Scribbles are emergent writing. What is that?
Emergent writing is when children begin to understand that writing can communicate ideas using the scribbles they see around them. Children as young as two years begin to imitate writing by creating drawings and symbolic writings.
Children begin experimenting with writing by drawing and imitating writing. These may look like jagged lines or loops. The child is conveying a message and it will often accompany a picture. They want to share their story.
Children later move on to copying words they see around them and later drawing strings of letters. The letters are formed well, but there is no relationship to sound.
As children start to associate sounds with letters, they will branch away from copying and begin writing words based on their phonetic interpretation. Most often, these will be consonants without vowels. The word “alligator” may be written as “lgtr.” Names are important as well. Children take pride in knowing which letters make up their name and how to spell their name.
A child’s grasp of conventional spelling and phonics becomes stronger as they are exposed to other’s writing in the form of printed material and the writing they see from caregivers. Children will write longer text in the form of lists, stories, and descriptions.
Babies (0-18 months)
- Build those fine motor skills that will lead to writing and drawing! Laying out interesting objects for children to grab and hold will help develop finger dexterity.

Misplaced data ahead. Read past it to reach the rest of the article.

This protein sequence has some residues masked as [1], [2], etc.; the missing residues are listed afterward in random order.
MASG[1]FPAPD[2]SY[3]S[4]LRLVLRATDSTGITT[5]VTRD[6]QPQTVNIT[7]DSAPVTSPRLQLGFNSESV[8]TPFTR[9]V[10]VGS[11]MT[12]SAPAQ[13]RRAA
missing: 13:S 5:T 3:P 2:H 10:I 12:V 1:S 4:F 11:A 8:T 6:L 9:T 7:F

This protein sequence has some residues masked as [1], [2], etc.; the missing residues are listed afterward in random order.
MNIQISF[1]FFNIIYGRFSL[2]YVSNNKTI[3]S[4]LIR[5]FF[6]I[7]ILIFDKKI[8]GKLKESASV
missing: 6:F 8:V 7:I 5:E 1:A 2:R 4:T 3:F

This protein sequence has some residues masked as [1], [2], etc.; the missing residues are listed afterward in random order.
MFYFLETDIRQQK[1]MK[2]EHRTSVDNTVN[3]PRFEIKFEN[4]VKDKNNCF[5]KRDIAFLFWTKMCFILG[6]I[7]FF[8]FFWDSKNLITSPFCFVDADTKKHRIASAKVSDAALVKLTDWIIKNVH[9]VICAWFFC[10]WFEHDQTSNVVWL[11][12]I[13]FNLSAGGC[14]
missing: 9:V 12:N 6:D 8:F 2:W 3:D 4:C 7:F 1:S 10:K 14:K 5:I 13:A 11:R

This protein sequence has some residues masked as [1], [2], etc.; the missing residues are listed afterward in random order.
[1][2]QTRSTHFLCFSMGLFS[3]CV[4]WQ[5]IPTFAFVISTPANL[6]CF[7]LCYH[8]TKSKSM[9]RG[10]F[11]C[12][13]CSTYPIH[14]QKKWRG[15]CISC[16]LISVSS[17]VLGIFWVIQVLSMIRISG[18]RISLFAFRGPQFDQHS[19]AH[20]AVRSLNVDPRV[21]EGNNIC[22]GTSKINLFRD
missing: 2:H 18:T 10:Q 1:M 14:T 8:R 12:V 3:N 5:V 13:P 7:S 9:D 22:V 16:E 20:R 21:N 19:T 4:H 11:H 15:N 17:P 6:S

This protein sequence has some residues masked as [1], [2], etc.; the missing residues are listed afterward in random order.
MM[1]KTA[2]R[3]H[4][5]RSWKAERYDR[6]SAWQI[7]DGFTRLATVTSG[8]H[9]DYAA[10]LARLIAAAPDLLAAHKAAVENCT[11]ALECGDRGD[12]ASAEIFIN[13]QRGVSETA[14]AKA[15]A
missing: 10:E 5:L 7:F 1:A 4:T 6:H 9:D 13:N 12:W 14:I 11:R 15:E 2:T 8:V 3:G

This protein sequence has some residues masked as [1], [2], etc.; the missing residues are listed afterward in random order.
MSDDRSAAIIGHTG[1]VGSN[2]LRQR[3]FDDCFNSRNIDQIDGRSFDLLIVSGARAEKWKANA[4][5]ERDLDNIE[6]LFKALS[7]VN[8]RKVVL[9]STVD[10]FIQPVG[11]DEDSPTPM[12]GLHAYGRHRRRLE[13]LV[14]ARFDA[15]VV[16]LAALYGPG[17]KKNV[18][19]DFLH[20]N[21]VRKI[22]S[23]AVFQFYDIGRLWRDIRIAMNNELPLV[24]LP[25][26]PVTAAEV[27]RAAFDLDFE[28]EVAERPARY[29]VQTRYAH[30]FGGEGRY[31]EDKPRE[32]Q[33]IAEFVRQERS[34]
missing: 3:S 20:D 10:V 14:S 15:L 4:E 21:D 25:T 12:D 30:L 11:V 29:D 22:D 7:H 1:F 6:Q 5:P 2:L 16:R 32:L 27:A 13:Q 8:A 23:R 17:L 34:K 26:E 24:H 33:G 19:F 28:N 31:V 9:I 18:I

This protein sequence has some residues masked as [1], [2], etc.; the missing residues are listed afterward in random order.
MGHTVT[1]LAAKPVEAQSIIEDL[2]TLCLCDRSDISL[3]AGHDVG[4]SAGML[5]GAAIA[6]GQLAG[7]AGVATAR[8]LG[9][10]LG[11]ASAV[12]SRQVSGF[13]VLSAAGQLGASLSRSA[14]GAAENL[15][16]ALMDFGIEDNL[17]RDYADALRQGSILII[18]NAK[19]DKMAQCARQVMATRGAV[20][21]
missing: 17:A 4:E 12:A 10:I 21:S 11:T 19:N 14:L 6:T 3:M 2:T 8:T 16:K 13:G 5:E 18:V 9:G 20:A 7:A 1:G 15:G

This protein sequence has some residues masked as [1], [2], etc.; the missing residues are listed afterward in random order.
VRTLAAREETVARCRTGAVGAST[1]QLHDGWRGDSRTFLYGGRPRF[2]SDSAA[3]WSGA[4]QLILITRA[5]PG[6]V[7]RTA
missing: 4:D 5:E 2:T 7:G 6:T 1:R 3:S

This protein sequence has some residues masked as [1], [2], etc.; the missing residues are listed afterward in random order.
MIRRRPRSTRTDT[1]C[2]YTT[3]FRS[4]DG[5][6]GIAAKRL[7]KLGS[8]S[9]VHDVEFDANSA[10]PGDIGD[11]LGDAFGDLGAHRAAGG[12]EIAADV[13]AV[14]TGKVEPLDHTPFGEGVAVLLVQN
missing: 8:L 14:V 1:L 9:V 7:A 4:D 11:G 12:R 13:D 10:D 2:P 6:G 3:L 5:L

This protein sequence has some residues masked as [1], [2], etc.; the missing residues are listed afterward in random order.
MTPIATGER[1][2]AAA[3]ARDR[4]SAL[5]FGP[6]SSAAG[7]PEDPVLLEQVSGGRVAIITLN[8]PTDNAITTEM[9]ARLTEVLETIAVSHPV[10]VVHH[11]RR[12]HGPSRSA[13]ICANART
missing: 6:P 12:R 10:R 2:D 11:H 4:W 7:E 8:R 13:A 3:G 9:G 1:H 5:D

Toddlers (18-36 months)
- Bring out writing materials and let them explore! Crayons, finger paints, large paint brushes, and washable markers are all options to allow your child. Young children are developing the motor skills that will build up to writing. Let their creativity shine as they hone their fine motor skills.
Preschoolers (3-5 Years Old)
- Let children play with magnetic letters and peg boards to trace the pre-formed letters with their fingers and become familiar with the letter forms. Just be careful they do not swallow any of the letters! As an edible option, you can cut out cookie cutter shapes of letters out of cheese or make alphabet sugar cookies.
- Spend time looking at the child’s favorite picture books and finding the letters in their name on the page. Ask them what other letters they see and what sounds those letters make.
- Dennis, L.R., & N.K. Votteler. 2013. “Preschool Teachers and Children’s Emergent Writing: Supporting Diverse Learners.” Early Childhood Education Journal 41 (6): 439–46.
- Rowe, D.W., & C. Neitzel. 2010. “Interest and Agency in 2- and 3-Year-Olds’ Participation in Emergent Writing.” Reading Research Quarterly 45 (2): 169–95.
- Byington, T A, and Y Kim. “Promoting Preschoolers Emergent Writing.” NAEYC, National Association for the Education of Young Children, Nov. 2017, www.naeyc.org/resources/pubs/yc/nov2017/emergent-writing.
-Megan, Children's Team at Kirk-Bear Canyon Library
Read, Write, Talk, Sing, Play!
When children are given a chance to explore scribbling, draw pictures, and tell stories, they are learning reading skills. Being an active participant in writing helps keep children excited about reading stories.
Read more about early literacy and how you can make a difference in your child's life.